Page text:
It's been just over a month since that exchange and I still think about it often.    I think about the stereotypes they had been fed and then believed.  I think of the stigma that continues to exist which serves to  keep people  with mental illness ashamed, hiding, and silently suffering.  I think about the difference one conversation may have made to change their perceptions about the mentally ill and medication.

A friend sent me an email this week asking questions about medication for mental illness.  She hasn't been coping well and her doctor thinks an anti-depressant and an anti-anxiety med may alleviate some of her suffering.  She voiced doubt about whether that course of action was right for her.... "I don't think I'm depressed", she said.  But the other words in her email told another story.

Depression often isn't what you think it is.  It isn't always overwhelming sadness, lack of interest and energy, low moods, and lifelessness.  I think that's one of the greatest misconceptions in society.  To be depressed, you have to look like someone lying in the fetal position on a bed, not wanting to get up.  Sometimes that is what it looks like - it's true.  But that's only the thinnest slice of what many people experience.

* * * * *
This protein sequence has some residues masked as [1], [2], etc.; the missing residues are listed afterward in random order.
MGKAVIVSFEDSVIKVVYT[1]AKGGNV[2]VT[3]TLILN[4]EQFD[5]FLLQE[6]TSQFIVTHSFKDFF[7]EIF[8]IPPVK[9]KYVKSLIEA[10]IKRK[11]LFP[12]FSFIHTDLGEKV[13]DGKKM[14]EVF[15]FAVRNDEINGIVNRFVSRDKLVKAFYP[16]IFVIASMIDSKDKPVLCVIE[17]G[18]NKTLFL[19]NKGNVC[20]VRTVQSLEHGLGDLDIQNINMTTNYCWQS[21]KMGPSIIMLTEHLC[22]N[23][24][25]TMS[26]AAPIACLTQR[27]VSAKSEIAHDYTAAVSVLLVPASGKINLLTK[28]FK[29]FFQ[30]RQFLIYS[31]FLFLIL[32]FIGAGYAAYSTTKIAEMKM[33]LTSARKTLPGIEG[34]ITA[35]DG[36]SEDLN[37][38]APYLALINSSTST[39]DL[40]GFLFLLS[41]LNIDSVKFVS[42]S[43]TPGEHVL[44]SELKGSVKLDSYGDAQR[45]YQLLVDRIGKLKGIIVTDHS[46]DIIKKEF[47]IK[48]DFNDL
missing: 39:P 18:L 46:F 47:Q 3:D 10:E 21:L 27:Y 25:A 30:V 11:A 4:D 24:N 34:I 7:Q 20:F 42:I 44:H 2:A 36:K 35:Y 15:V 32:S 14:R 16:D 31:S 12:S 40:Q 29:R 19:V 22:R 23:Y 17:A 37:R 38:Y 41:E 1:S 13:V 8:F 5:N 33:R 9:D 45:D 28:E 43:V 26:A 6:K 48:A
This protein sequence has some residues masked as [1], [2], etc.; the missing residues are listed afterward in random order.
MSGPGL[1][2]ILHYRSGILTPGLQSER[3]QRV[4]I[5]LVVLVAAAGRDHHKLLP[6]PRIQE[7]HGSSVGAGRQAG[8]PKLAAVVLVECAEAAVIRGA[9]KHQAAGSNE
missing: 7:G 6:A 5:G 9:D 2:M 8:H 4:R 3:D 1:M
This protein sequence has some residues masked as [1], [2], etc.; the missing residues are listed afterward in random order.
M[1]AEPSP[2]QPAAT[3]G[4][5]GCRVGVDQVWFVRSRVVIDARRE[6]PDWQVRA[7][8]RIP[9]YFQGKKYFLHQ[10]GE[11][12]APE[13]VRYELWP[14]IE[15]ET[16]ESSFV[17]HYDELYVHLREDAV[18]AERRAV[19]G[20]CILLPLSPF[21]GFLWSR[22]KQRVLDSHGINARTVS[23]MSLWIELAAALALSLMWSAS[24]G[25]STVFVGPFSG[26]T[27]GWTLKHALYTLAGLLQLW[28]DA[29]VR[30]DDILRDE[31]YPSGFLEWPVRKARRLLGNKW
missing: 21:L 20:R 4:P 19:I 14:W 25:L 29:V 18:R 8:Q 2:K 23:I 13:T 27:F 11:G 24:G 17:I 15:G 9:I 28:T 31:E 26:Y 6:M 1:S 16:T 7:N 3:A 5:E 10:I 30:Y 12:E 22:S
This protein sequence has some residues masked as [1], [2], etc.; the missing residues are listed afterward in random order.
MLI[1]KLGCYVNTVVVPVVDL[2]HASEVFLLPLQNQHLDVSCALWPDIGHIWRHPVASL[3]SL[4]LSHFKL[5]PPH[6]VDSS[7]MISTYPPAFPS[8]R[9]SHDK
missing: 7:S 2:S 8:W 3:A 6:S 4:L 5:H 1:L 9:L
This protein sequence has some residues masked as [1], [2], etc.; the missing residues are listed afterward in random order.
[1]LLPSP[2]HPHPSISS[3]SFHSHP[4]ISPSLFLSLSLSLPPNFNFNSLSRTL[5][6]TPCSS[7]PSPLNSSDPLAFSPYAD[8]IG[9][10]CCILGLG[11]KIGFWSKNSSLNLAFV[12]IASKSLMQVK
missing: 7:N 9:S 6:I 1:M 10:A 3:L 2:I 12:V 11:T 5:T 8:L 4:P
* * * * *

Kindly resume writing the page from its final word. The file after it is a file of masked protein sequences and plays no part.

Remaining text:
In responding to me friend, I related the story of how I managed life before I finally sought help.  In a word, I was angry.  Most days I was filled with rage, irritability, edginess, and enormous anger.  Imagine parenting a one, three, and five year old and feeling like nearly everything they did would engulf you in rage.   I'd yell, scream and have no patience.  My actions and emotions didn't match the circumstances around me or the way I genuinely felt about my daughters.   After a day filled with impatient and angry responses and reactions I'd lie in bed nearly every night and sob myself to sleep, overcome with tremendous sorrow, shame, and guilt.  I'd look at their peaceful and innocent beautiful faces lying asleep in their beds and I'd wonder how I could be such a monster.  I'd plead with myself to do better the next day - to not let anger get the best of me.  But the next day never got better.